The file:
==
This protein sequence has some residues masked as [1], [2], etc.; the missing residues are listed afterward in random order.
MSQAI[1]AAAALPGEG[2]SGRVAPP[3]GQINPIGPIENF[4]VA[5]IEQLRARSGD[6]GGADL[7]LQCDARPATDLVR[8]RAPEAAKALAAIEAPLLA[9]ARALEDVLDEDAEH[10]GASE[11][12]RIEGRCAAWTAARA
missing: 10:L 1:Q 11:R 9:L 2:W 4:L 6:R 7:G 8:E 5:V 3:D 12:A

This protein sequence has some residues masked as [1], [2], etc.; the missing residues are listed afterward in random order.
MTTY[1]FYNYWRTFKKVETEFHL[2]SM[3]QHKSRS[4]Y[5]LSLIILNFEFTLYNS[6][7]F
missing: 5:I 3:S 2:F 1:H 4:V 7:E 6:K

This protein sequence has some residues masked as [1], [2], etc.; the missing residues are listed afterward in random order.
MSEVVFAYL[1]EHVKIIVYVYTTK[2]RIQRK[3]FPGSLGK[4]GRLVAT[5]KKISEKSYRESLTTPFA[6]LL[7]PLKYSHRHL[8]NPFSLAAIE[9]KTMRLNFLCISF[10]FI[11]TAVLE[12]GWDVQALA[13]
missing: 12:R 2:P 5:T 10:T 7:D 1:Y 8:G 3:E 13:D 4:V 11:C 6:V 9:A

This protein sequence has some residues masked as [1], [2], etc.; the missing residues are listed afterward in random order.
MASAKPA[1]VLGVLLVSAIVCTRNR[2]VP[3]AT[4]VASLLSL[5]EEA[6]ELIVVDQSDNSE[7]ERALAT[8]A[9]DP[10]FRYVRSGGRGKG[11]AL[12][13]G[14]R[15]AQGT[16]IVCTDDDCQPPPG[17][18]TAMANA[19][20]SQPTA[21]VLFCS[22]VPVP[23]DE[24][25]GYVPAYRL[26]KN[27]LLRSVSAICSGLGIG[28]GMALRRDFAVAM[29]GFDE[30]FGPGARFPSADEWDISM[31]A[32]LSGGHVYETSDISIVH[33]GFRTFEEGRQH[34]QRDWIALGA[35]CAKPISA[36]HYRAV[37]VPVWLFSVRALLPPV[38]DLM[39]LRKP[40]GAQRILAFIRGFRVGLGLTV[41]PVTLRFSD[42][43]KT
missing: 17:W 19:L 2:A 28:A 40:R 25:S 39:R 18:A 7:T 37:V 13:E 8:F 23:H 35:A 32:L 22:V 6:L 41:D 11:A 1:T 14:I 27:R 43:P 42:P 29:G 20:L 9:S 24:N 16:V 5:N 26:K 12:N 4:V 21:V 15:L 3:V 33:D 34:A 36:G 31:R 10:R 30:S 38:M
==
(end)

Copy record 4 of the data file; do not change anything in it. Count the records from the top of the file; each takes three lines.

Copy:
This protein sequence has some residues masked as [1], [2], etc.; the missing residues are listed afterward in random order.
MASAKPA[1]VLGVLLVSAIVCTRNR[2]VP[3]AT[4]VASLLSL[5]EEA[6]ELIVVDQSDNSE[7]ERALAT[8]A[9]DP[10]FRYVRSGGRGKG[11]AL[12][13]G[14]R[15]AQGT[16]IVCTDDDCQPPPG[17][18]TAMANA[19][20]SQPTA[21]VLFCS[22]VPVP[23]DE[24][25]GYVPAYRL[26]KN[27]LLRSVSAICSGLGIG[28]GMALRRDFAVAM[29]GFDE[30]FGPGARFPSADEWDISM[31]A[32]LSGGHVYETSDISIVH[33]GFRTFEEGRQH[34]QRDWIALGA[35]CAKPISA[36]HYRAV[37]VPVWLFSVRALLPPV[38]DLM[39]LRKP[40]GAQRILAFIRGFRVGLGLTV[41]PVTLRFSD[42][43]KT
missing: 17:W 19:L 2:A 28:A 40:R 25:S 39:R 18:A 7:T 37:V 13:E 8:F 23:H 35:A 32:L 22:V 6:L 41:D 11:A 1:T 14:I 27:R 43:P 42:P 29:G 20:L 9:S 24:N 16:V 5:N 26:K 12:N 4:V 21:V 15:L 3:V 33:D 34:A 36:G 31:R 10:R 30:S 38:M